As most Americans know, our nation is experiencing an unprecedented drought.
While the crops and livestock of America’s farmers and ranchers are suffering, the U.S. will continue to have the safest, most affordable, most reliable food supply that the world has ever known because of our agriculture safety net. Were it not for this safety net, many family farms and agribusinesses would be unable to survive this historic drought.
During our annual agriculture tour of Arkansas last week, I saw the devastating impact of the drought on Natural State agriculture producers. During a visit to the Livestock Auction in Conway, Arkansas, I talked with ranchers who have been forced to liquidate their herds due to the high cost of feed, or lack thereof.
The lasting effects will have a tremendous influence on the bottom line of these ranchers and on the cost Americans will pay for food at the grocery store.
Federal disaster programs that protect our nation’s livestock producers expired at the end of 2011, leaving them vulnerable to lack of hay and forage, high feed cost resulting from the expected impact of the drought on grain yields, and lack of water to sustain their herds and flocks. At the same time, most row croppers currently benefit from subsidized crop insurance, direct payments, or counter-cyclical programs that protect them from hard times.
While I was unable to support the Senate passed Farm Bill due to regional inequities in the commodity programs, I was pleased the bill included an extension of livestock disaster programs. I was also pleased that the version of the Farm Bill passed by the House Agriculture Committee included a similar extension of livestock disaster programs, but that bill has yet to come to the House floor under regular order. (Related Link: President Obama: Congress Needs to Pass Farm Bill.)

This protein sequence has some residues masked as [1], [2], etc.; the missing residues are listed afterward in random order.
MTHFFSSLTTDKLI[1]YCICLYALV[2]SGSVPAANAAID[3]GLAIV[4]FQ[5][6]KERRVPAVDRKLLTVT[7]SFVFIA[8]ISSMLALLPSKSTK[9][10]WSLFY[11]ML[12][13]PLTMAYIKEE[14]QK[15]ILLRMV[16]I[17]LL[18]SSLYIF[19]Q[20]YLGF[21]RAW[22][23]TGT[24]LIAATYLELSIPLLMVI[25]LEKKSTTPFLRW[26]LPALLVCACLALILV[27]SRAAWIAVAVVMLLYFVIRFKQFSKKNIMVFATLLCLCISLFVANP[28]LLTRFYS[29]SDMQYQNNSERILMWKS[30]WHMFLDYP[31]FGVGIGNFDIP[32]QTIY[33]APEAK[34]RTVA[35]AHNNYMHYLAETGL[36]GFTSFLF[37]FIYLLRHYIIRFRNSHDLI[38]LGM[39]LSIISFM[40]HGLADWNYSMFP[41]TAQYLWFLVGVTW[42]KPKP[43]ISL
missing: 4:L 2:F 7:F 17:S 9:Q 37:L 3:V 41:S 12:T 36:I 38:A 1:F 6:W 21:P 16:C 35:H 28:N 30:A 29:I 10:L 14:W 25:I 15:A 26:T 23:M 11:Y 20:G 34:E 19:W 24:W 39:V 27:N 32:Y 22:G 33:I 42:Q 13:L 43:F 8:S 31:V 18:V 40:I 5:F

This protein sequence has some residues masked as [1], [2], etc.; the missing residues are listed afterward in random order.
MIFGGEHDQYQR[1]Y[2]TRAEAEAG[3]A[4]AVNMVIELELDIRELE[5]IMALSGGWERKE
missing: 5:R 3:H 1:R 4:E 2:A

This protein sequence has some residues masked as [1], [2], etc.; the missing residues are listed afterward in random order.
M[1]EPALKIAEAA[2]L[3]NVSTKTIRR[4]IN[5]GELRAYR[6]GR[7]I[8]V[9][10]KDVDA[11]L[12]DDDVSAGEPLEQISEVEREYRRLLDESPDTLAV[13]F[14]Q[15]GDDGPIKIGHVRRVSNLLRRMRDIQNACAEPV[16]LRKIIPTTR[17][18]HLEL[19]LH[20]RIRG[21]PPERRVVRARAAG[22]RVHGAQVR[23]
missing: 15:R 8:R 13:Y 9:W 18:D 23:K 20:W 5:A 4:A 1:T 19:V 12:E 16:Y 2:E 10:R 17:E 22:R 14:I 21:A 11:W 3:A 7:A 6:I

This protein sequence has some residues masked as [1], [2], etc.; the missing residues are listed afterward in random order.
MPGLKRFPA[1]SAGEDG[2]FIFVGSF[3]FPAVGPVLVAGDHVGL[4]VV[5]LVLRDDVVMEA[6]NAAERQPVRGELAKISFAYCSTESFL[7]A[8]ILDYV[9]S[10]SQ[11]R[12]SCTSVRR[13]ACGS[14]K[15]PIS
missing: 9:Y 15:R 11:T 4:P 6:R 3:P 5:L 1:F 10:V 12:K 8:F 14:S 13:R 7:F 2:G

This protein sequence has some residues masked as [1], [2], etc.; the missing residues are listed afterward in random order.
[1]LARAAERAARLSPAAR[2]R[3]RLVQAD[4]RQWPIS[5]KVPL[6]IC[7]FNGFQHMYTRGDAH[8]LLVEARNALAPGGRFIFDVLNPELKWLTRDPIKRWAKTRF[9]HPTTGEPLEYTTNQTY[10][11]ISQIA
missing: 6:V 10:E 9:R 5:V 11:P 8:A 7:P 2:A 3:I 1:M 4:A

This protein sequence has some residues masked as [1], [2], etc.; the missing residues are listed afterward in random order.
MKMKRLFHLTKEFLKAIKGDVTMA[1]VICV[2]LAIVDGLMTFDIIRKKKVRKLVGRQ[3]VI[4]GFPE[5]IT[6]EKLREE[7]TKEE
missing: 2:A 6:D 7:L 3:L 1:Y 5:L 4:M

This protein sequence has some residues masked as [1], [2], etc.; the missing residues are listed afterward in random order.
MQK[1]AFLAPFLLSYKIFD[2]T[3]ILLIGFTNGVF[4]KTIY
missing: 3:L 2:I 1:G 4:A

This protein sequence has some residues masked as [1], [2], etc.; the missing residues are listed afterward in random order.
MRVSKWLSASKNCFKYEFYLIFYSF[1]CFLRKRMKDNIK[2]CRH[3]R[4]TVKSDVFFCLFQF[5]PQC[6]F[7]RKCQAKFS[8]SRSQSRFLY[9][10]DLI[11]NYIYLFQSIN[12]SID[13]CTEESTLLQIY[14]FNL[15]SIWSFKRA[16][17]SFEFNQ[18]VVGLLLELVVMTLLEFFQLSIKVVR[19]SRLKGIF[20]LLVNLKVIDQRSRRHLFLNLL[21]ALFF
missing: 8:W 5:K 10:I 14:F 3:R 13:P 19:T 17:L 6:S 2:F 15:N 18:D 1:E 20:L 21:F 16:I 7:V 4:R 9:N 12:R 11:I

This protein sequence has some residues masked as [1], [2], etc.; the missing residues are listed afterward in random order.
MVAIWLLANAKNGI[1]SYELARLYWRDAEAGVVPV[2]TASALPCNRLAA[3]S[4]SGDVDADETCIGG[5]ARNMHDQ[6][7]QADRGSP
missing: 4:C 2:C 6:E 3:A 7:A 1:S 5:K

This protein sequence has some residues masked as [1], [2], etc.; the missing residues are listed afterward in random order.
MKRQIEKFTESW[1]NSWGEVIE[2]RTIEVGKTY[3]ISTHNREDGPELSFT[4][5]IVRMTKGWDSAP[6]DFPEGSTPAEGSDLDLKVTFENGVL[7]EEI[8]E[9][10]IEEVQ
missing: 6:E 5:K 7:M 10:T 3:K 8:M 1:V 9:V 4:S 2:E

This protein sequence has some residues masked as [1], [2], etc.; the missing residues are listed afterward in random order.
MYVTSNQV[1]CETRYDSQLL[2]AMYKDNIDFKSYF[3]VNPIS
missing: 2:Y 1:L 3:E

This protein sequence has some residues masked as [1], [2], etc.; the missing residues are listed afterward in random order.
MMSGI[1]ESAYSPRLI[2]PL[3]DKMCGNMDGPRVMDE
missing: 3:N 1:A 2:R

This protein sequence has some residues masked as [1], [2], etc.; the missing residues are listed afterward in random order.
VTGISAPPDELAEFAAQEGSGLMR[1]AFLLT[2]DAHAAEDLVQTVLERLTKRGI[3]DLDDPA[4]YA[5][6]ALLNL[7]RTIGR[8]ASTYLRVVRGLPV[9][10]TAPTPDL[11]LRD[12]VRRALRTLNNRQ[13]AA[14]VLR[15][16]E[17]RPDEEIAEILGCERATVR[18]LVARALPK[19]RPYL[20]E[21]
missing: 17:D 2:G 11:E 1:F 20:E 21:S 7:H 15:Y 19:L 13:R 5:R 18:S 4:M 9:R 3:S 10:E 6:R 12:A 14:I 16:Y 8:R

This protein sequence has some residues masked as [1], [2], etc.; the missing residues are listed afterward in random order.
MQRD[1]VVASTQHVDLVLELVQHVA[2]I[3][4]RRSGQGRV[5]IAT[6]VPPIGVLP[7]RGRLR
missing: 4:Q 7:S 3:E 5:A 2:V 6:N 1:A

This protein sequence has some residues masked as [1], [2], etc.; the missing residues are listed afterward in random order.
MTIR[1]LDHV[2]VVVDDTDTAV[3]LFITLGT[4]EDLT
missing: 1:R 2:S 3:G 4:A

While a five-year Farm Bill provides the best approach to helping our farmers and ranchers, there are still differences that must be worked out between Republicans and Democrats in the House regarding how to reform the Food Stamp program and achieve deficit reduction.
In the meantime, the House passed an extension of the livestock disaster provisions prior to leaving for August recess so that our livestock producers would know help is on the way. Unfortunately, instead of bringing this non-controversial bill up for a vote in the Senate, Majority Leader Harry Reid opted to use this opportunity to try and force the House to act on a five-year extension of the Farm Bill.
There is no question that our farmers and ranchers need the certainty of a five-year extension of the Farm Bill, but Republicans and Democrats in Congress should work past the gridlock by doing what they can for the American people, rather than laying this non-partisan relief on the altar of what they want right now. House Agriculture Committee Chairman Frank Lucas is working right now to gather the support to get a five-year extension through the House, and Senate Chairman Debbie Stabenow demonstrated tremendous leadership in shepherding her legislation through the Senate. I am confident that their leadership will yield a five-year extension that is equitable for all crops and regions prior to the end of this Congress, but until that time Washington should do what it can to help our farmers and ranchers immediately.